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Health Informatics: a rant to begin the new year

I was woken by the sound of a text message arriving on my mobile phone. Ahh, I thought, a message from my old university chum who lives in Mauritius. Or, maybe my Mother has learned to text and is about to impress me with a New Year's greeting.

No such luck. A message from my accountant telling me that my VAT (UK sales tax) return is due. Brought down to earth with a bleep and a buzz. As Bono sings: "Nothing changes on New Year's day".

Suitably grumpy, I thought I would write about this field of Health Informatics that has been on my mind.

I took a partial sabbatical from health to work in other areas of the UK public sector, thinking to expand my experience and skills. During my time away from full-time engagement in healthcare IT, Health Informatics in the UK seems to have grown from an egg into an assertive fledgling.

I looked up a definition of it on Wikipedia:

“Health Informatics or sometimes Medical Informatics is the intersection of information science, medicine and health care. It deals with the resources, devices and methods required to optimize the acquisition, storage, retrieval and use of information in health and biomedicine. Health informatics tools include not only computers but also clinical guidelines, formal medical terminologies, and information and communication systems.”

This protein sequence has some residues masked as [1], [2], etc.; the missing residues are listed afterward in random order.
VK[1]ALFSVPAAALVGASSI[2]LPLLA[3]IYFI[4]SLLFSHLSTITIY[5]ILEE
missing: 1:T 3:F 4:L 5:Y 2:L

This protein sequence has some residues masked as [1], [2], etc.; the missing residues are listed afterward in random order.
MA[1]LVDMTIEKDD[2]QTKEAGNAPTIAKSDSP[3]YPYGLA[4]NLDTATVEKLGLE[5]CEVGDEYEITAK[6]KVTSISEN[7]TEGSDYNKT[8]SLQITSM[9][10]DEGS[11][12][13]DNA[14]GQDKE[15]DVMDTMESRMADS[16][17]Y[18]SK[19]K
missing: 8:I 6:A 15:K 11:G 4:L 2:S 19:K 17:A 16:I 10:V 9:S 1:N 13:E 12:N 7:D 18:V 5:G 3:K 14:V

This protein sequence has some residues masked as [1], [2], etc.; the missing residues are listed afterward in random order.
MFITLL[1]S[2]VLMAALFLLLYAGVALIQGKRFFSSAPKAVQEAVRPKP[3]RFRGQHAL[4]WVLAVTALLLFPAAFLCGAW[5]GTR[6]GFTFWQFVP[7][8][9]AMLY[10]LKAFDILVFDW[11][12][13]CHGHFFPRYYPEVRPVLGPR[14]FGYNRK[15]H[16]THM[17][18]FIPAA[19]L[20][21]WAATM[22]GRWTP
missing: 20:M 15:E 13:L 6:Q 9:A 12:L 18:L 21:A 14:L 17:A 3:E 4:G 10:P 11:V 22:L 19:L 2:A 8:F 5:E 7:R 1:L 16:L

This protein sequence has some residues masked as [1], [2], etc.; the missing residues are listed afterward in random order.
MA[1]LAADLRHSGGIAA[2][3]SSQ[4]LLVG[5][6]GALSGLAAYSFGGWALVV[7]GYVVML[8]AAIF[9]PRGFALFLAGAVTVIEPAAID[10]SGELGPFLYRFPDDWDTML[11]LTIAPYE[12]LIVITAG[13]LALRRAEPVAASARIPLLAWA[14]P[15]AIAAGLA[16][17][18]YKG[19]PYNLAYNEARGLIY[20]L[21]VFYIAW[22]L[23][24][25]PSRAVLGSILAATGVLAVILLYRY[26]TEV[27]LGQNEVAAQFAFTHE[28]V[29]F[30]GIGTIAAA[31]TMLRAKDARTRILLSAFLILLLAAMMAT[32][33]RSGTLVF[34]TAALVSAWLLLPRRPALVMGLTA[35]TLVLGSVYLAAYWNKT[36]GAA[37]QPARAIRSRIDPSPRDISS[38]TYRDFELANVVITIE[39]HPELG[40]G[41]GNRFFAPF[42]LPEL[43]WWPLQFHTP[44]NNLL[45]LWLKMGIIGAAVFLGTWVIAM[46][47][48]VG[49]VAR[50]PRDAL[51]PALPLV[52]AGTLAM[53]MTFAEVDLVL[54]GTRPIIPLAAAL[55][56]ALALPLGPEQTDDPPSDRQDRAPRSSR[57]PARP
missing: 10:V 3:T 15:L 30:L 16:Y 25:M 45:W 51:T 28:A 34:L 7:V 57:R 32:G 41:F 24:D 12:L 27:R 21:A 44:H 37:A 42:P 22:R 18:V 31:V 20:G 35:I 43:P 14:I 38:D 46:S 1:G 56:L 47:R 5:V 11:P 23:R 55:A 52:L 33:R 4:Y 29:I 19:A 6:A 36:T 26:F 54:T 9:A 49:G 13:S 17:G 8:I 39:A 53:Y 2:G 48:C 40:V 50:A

Now, having worked for about 15 years in healthcare IT and led three major Electronic Patient Record Implementations I became used to walking the tightrope between the views of clinicians and NHS IT professionals. In general, over the years these two poles have learned to co-exist.

Into that polarization—for me rather uneasily—come the Health Informaticians. Are they clinicians, healthcare IT professionals or a new breed of academic? Why are there no fields called Finance Informatics or Supermarket Informatics..?

Wikipedia's entry did little to help me, giving the following as aspects of the field:

  • Architectures for electronic medical records and other health information systems used for billing, scheduling or research

  • decision support systems in healthcare

  • messaging standards for the exchange of information between health care information systems (e.g., through the use of the HL7 data exchange standard) - these specifically define the means to exchange data, not the content controlled medical vocabularies such as the Standardized Nomenclature of Medicine, Clinical Terms (SNOMED-CT), Logical Observation Identifiers Names and Codes (LOINC) or OpenGALEN Common Reference Model - used to allow a standard, accurate exchange of data content between systems and providers

  • use of hand-held or portable devices to assist providers with data entry/retrieval or medical decision-making

If this is a correct description (and it may not be, given the democratic nature of Wikipedia) it seems to sit firmly on the IT professional end of my conceptual tightrope.

Having read the Wikipedia description and having looked at a HI text book it seems to me that this field misses best half of our affair: the integration of IT into, and the transformation of, medical practice. To succeed it is essential that IT becomes fully integrated into care. Is Health Informatics the best way to bring that about?

Only joking about the grumpiness. In fact, it is a lovely day here in London and I enjoyed my run!

I wish you all a happy and successful 2006.


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